Why do we say “rose again”

Hi everyone! I looked up this question in the archives. There’s so much to read, but I saw it hasn’t been asked/answered in a while so I thought I’d bring it up again. I’m also pretty sure the question wasn’t answered as I found it here: https://wels.net/light-for-our-path-rose-again/:


Like many words in our language, the word again can have different meanings. It can mean “once more” or “another time.” We can rule out those definitions for again in the creeds because Scripture speaks of Jesus dying only once and rising to life only once (Romans 6:9).

Again can also mean “in addition.” Our use of the word again in the creeds has that definition in mind. After confessing that Jesus died and was buried, we declare that, in addition, Jesus rose from the dead. In other words, his death was not the end of his life. In addition to laying down his life for our sins, Jesus took up his life again just as he said (John 10:18)."

Let me know what you think.
And I hope I’m in the right category :upside_down_face:

How about: He stood once, died, rose again (from the dead).

A dead person cannot arise ever (as in getting up by him/herself).
So Jesus having died against all known human experience “rose again” from the dead.


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The line of the Credo in Latin is:

et resurrexit tertia die, secundum Scripturas,

which translates as “and rose the third day, according to the Scriptures”.

There’s no “again” in the Latin translation afaik.

I always figured it was the English usage that added the “again”, just as a native English speaker might say,

Jack fell down, and then got up again,

when Jack has only fallen down once. It’s a colloquialism. It indicates that Jack was standing up before he fell down, so when he got up, he was “up again”.

In the same way, Jesus was alive before he died, and then he “rose again from the dead” meaning that he became alive again.


The “re-” in “resurrection” means “again.” Our English word “resurrection” comes from the Latin verb resurgere, which means to rise or be raised (surgere) again (re-). In Latin, resurgere doesn’t refer only to a dead person being brought back to life. It can also refer to many other things, such as the crops growing again in the springtime, or a city being rebuilt after an earthquake.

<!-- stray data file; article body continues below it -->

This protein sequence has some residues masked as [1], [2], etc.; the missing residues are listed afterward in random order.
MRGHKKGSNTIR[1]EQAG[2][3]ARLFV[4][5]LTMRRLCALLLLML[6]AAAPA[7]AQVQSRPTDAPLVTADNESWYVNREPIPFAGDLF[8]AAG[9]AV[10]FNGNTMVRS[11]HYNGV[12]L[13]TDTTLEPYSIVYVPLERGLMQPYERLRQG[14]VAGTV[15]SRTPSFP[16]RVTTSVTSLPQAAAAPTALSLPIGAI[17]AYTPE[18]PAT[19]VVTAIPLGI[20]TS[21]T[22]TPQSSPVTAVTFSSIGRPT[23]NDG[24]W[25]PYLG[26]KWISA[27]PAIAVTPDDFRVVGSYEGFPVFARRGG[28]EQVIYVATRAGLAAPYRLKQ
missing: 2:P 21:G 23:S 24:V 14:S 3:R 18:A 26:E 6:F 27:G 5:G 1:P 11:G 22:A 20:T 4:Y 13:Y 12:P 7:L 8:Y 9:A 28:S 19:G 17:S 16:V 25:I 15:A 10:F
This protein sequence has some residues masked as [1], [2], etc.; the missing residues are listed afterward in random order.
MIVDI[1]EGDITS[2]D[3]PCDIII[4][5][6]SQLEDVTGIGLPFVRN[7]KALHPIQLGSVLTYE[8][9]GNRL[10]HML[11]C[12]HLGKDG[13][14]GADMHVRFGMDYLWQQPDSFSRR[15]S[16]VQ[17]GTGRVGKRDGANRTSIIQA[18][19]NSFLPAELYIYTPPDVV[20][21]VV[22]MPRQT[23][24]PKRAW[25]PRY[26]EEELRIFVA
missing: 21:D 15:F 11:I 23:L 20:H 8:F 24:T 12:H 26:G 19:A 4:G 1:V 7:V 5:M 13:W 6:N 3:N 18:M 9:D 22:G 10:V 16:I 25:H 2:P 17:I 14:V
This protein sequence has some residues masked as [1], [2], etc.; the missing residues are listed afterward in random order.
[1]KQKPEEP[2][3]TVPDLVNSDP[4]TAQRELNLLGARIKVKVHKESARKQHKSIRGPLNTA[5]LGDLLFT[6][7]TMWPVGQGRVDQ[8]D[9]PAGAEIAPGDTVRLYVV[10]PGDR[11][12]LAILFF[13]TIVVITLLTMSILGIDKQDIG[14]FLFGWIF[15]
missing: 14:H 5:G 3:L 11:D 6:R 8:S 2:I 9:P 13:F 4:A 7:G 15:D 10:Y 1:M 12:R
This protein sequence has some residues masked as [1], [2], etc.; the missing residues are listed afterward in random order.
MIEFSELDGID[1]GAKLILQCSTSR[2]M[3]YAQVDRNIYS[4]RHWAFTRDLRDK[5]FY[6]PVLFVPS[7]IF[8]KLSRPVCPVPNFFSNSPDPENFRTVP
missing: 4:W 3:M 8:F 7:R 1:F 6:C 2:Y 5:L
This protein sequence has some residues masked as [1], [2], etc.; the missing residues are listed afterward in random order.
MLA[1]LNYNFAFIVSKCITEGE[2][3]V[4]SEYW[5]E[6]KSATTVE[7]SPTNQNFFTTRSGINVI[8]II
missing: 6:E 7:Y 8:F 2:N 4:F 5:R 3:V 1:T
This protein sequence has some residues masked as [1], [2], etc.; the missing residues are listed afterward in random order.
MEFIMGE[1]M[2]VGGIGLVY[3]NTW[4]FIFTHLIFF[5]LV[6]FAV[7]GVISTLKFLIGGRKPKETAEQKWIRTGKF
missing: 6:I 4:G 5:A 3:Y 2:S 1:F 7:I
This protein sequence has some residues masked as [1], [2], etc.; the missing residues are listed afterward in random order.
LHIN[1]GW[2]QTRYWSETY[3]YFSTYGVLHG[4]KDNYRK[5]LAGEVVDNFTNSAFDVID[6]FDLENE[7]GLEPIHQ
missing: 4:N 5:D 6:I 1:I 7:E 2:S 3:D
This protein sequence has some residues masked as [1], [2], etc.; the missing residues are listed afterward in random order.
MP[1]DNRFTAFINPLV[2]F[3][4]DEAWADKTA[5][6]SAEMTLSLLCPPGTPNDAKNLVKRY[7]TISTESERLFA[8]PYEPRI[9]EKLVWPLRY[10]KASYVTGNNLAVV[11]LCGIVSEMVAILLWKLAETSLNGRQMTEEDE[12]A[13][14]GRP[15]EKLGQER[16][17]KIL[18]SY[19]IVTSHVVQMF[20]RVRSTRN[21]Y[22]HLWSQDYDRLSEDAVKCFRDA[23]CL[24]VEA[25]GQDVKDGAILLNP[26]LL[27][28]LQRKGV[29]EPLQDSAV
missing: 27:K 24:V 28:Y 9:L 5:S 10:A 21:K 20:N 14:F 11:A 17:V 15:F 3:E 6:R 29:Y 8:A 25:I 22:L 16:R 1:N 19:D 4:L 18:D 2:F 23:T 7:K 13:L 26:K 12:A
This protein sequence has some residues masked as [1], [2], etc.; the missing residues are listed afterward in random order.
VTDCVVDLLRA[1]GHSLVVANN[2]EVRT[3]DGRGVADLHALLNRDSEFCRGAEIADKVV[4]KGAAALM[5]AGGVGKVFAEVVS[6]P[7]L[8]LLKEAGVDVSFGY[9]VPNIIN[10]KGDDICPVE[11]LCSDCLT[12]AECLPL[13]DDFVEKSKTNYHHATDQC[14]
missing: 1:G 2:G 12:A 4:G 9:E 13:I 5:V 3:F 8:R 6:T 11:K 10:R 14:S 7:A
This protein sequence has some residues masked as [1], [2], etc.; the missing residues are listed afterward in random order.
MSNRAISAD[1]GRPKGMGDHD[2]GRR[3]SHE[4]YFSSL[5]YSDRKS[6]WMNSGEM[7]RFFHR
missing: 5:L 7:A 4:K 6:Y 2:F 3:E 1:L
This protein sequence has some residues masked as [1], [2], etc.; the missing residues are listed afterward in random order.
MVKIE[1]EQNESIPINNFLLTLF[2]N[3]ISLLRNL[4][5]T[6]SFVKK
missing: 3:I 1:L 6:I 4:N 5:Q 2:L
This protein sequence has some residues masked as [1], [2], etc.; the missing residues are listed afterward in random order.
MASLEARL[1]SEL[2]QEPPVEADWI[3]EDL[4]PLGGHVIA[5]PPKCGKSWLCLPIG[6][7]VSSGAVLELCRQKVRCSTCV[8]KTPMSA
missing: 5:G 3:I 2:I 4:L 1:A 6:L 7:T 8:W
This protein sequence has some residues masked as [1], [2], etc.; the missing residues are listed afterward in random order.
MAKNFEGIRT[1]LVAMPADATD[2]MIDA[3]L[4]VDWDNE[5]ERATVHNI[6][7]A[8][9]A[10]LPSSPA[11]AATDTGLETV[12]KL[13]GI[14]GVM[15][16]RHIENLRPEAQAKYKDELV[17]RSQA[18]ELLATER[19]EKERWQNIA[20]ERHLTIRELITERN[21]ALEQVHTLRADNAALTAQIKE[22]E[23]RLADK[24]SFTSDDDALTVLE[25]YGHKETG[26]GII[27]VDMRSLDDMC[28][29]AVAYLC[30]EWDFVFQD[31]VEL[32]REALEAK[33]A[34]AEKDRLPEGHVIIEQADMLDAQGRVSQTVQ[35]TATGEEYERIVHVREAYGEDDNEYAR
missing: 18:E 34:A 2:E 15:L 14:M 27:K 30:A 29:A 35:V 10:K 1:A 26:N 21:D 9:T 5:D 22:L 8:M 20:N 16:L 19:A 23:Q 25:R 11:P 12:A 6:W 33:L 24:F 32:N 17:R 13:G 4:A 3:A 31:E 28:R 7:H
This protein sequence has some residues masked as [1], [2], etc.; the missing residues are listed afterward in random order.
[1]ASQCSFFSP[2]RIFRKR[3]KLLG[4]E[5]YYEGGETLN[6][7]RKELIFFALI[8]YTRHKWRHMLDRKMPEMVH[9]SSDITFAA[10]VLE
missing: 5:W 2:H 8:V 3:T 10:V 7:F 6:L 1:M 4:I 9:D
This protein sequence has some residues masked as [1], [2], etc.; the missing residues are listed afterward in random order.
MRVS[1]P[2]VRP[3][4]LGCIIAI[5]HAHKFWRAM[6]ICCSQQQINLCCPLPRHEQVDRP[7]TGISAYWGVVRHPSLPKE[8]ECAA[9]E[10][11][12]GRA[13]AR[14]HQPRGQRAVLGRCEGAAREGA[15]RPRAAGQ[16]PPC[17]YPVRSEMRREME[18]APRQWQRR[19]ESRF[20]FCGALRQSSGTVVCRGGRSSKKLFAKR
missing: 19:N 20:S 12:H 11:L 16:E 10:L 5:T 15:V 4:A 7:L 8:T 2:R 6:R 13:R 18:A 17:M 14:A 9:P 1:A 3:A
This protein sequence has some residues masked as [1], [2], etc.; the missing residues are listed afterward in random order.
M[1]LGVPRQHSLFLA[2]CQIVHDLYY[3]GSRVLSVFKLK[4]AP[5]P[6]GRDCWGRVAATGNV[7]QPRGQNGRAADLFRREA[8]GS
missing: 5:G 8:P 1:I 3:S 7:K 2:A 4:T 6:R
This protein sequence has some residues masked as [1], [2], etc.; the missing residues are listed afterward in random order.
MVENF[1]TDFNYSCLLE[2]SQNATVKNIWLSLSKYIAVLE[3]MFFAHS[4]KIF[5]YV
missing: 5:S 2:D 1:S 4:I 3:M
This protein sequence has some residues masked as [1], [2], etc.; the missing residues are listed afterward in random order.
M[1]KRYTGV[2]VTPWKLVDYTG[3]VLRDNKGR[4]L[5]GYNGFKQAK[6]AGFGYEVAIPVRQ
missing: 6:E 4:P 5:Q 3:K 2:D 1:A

Ah, thanks, I missed that!

Maybe that’s why English has that “Again”, or similar wording would be “get back up” signifying the person had been standing up before, because we don’t have a similar verb for “re-rise”.


‘Again’ has a number of meanings. In this case it appears to means what the Complete Oxford Dictionary calls ‘Into a former condition, state, or situation; once more’.

Once of the modern examples it gives is of our common usage with computer outages: ‘it went down but we brought it back again’.

Exactly the same as ‘rose again’.

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“Rose again” is a figure of speech in English. Don’t try to make it walk on all fours.




"I get knocked down

Then I get up again

They’re never gonna keep me down "


Running on loop now in my head after reading your question, haha.

Basically the sense that song means is the one I assume we mean here. When we fall down and get up again, we’re not referring to whatever number of times we previously fell and rose in the past; we just mean we’ve returned “again” to the standing state we were in before.

Jesus was alive. He died. He rose to life “again”.


I always took it to mean he became alive once more, with the “again” part referring to Christ being alive rather than him ceasing to be dead.

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